Perhaps most telling about how well the Bay Area startup Engage3 has integrated into its Davis headquarters is the fact that one of its co-founders, Ken Ouimet, hasn’t driven to work in more than a year.
The small, bike-friendly city of Davis has served well as a base for Engage3, a company that specializes in comparative retail pricing data. And the local business has thus decided to not only remain in Davis, but to expand here.
One of Engage3’s initiatives has been establishing ShoppingScout.com, which provides a list of grocery retailers and a database of their respective prices. Ouimet says shoppers can potentially save between 20 to 40 percent on food budget.
Engage3 was created in 2008 in San Francisco, the product of what has been referred to as a “passion for pricing and technology” by Ouimet and his brother, Tim, the company’s other founder.
If such a strong interest in price optimization seems peculiar, it helps to know that their parents, Roger and Colleen Ouimet, owned Comparative Prices International in Sacramento for 40 years. The entrepreneurs have long had an intimate understanding of this industry.
“We’d be in stores as little kids (not more than 7 or 8 years old), writing down the prices of different products,” Ken Ouimet recalled. “My mom would use that for reports, using a manual typewriter, to sell to retailers so they could understand where they were in the market.”
But his approach differs somewhat in that he’s learned to apply modern solutions and complex mathematical models to optimized retail pricing, due in part to the bachelor’s degree in chemical engineering he earned from UC Davis in 1991.
He and his brother first branched out with KhiMetrics, a software company that specialized in pricing optimization software. They launched it in Scottsdale, Ariz., after struggling to find investors in Sacramento.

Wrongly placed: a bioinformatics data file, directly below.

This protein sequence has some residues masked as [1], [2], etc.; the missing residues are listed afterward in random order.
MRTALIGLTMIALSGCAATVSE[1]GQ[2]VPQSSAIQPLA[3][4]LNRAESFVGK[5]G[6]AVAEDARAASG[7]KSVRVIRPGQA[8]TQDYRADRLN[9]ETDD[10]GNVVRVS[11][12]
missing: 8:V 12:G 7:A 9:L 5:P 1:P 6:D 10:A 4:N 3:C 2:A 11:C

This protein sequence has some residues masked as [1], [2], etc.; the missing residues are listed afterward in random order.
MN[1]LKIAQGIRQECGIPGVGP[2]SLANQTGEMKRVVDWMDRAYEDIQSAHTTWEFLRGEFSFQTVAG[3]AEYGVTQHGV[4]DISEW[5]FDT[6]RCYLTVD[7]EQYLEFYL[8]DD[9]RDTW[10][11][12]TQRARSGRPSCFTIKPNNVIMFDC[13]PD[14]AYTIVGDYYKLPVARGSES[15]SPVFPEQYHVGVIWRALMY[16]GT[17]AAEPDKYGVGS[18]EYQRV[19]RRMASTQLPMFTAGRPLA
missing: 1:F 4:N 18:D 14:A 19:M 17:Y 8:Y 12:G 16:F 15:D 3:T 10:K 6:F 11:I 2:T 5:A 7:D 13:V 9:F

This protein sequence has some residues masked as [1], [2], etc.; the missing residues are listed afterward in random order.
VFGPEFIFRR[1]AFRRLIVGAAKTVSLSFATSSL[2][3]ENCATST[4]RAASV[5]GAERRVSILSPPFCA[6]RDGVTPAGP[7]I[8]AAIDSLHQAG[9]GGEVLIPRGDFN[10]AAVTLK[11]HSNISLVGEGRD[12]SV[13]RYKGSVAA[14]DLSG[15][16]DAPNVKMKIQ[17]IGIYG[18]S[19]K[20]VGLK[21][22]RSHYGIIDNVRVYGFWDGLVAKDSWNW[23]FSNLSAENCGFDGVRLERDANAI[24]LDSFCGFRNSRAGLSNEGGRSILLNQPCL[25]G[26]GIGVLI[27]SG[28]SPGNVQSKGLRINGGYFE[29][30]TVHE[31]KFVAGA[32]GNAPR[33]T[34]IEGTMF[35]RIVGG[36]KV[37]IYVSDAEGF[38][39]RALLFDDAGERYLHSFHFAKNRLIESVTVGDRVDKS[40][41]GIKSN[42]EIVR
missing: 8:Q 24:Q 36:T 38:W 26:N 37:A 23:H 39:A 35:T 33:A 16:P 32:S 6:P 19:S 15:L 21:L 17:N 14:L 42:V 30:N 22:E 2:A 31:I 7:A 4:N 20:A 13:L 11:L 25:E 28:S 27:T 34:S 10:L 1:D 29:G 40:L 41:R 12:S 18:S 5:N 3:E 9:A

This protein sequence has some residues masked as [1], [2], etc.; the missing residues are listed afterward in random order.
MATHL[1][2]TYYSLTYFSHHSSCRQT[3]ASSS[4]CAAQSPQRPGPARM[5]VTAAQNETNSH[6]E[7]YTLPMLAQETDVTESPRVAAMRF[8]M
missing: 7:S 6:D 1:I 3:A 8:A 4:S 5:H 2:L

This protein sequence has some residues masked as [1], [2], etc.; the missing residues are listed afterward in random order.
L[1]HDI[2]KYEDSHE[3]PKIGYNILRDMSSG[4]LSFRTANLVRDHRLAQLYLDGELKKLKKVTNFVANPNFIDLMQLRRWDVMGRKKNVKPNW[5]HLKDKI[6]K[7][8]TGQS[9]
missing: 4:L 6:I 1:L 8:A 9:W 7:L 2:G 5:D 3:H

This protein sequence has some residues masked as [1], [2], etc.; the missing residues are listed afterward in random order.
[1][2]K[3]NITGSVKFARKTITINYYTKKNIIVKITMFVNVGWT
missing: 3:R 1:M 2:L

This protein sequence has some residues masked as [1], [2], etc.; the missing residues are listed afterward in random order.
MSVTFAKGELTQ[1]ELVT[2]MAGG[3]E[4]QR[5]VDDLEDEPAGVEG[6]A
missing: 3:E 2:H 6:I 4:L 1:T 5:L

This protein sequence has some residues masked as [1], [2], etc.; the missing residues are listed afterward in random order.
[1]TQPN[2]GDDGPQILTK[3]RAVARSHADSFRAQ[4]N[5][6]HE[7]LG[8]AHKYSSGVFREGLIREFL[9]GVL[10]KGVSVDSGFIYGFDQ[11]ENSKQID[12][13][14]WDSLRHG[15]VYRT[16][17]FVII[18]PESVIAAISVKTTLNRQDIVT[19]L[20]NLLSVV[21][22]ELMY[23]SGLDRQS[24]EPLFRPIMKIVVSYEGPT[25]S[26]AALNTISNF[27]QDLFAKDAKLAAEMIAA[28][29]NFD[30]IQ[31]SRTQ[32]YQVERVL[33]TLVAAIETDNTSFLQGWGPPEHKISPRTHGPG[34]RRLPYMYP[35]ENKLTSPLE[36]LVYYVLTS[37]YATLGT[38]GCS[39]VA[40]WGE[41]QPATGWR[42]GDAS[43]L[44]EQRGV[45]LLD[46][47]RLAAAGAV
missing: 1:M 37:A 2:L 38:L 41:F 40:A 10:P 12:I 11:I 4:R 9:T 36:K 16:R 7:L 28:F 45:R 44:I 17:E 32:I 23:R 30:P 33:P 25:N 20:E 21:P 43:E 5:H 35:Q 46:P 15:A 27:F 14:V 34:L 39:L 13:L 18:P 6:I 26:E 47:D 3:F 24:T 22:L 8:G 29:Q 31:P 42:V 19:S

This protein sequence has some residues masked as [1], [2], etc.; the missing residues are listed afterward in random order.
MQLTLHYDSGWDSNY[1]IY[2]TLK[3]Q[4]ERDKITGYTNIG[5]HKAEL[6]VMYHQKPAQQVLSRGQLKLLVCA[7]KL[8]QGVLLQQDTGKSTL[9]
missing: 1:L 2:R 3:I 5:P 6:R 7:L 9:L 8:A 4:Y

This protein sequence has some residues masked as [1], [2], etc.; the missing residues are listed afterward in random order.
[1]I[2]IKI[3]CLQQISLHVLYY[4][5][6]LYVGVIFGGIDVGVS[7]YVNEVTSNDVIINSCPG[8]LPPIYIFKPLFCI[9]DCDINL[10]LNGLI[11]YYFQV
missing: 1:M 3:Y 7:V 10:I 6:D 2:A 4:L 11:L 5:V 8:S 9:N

“We used mathematical models that helped inform retailers how shoppers would respond to prices and promotion,” Ouimet explained. “We could predict at the store level, given any set of prices or promotion, how many sales there would be.
“Also, people hear about price optimization and think we’re finding the highest price to gouge the consumer, but that’s not how it’s implemented. Most our clients want to figure out how to lower prices to remain competitive.”
The advanced analytics the brothers introduced to the tracking of pricing data allowed KhiMetrics to become one of the nation’s fastest-growing enterprises. The Ouimets sold the company in 2006, seven years after founding it.
“My brother and I decided two years later that it was time to start out on our own again, and attack this from a fresh perspective,” Ouimet said. “We realized the key was the shopper. … We started Engage3 with the goal of understanding consumer demand really well.”
He further explained that the name of the company represents the desire to engage all three of the groups with vested interests in the supply chain’s proper function: shoppers, retailers and manufacturers.
It’s one of the concepts driving ShoppingScout, the aforementioned application that intends to help consumers save money while grocery shopping. It soon may include local retailers like Nugget Market and the Davis Food Co-op, Ouimet said.
Though the main office of Engage3 is a quaint space at 231 E St. in downtown Davis, the company has plans to remodel the former UCD Occupational Health Services building at 501 Oak Ave. to accommodate its growth.
The city of Davis just last month approved the plans for construction of the 12,000-square-foot modern office facility, so Ouimet expects it will be complete in “a year or two from now.”
Having Engage3 located in close proximity to the university is something Ouimet believes is key to its long-term success, because of the relevant resources provided by the school’s various departments: “from theoretical physicists who may help us develop algorithms, to sustainable agriculture experts who may help us better understand where food comes from.”
There are also 20 student interns assisting the company’s 15 full-time employees in Davis, most of whom are UCD alums, Ouimet said. He confirmed that the company plans to hire more employees soon.
It’s a group that David Chan, head of sales and marketing at Engage3, believes can solve the relevancy problem affecting small local grocers; that problem also has taken a toll on book sellers and record stories.
“(Engage3) is building these tools to help these companies stay relevant,” Chan said. “They’re going to be competitive, irrespective of us, with the big chains. This allows them to compete in a different way.”
— Reach Brett Johnson at firstname.lastname@example.org or 530-747-8052. Follow him on Twitter at @ReporterBrett